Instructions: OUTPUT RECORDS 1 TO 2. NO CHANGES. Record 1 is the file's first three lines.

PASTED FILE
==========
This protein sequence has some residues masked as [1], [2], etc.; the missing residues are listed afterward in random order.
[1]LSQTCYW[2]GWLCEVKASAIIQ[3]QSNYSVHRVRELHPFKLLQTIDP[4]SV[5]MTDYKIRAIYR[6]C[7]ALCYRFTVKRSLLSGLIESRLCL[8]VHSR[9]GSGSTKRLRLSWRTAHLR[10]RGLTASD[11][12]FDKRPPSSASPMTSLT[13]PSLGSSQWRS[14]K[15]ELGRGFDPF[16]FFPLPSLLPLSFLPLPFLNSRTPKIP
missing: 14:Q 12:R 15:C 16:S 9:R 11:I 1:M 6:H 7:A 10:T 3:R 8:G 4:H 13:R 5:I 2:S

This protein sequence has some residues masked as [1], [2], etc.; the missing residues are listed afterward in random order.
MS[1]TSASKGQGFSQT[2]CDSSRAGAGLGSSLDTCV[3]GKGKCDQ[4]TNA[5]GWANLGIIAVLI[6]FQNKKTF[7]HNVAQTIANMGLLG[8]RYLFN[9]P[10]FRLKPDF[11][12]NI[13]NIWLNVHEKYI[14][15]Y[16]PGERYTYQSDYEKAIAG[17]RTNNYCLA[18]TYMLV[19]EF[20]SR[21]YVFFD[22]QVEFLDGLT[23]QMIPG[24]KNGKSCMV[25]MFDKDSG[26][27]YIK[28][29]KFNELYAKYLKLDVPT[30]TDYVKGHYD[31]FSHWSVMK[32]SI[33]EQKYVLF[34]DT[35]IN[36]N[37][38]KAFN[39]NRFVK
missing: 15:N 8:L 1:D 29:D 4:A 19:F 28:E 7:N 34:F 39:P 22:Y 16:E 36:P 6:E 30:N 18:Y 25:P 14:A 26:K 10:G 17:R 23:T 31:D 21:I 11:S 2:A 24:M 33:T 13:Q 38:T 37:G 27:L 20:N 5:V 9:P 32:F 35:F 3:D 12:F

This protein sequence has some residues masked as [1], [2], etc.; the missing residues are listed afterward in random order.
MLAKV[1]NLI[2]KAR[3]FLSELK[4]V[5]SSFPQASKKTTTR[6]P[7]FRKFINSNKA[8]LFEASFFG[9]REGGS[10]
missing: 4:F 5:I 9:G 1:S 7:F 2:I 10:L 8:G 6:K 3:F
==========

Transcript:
This protein sequence has some residues masked as [1], [2], etc.; the missing residues are listed afterward in random order.
[1]LSQTCYW[2]GWLCEVKASAIIQ[3]QSNYSVHRVRELHPFKLLQTIDP[4]SV[5]MTDYKIRAIYR[6]C[7]ALCYRFTVKRSLLSGLIESRLCL[8]VHSR[9]GSGSTKRLRLSWRTAHLR[10]RGLTASD[11][12]FDKRPPSSASPMTSLT[13]PSLGSSQWRS[14]K[15]ELGRGFDPF[16]FFPLPSLLPLSFLPLPFLNSRTPKIP
missing: 14:Q 12:R 15:C 16:S 9:R 11:I 1:M 6:H 7:A 10:T 3:R 8:G 4:H 13:R 5:I 2:S

This protein sequence has some residues masked as [1], [2], etc.; the missing residues are listed afterward in random order.
MS[1]TSASKGQGFSQT[2]CDSSRAGAGLGSSLDTCV[3]GKGKCDQ[4]TNA[5]GWANLGIIAVLI[6]FQNKKTF[7]HNVAQTIANMGLLG[8]RYLFN[9]P[10]FRLKPDF[11][12]NI[13]NIWLNVHEKYI[14][15]Y[16]PGERYTYQSDYEKAIAG[17]RTNNYCLA[18]TYMLV[19]EF[20]SR[21]YVFFD[22]QVEFLDGLT[23]QMIPG[24]KNGKSCMV[25]MFDKDSG[26][27]YIK[28][29]KFNELYAKYLKLDVPT[30]TDYVKGHYD[31]FSHWSVMK[32]SI[33]EQKYVLF[34]DT[35]IN[36]N[37][38]KAFN[39]NRFVK
missing: 15:N 8:L 1:D 29:D 4:A 19:F 28:E 7:N 34:F 39:P 22:Y 16:E 36:P 6:E 30:N 18:Y 25:P 14:A 26:K 10:G 17:R 23:T 31:D 21:I 11:S 2:A 24:M 33:T 13:Q 38:T 37:G 27:L 20:N 5:V 9:P 32:F 35:F 3:D 12:F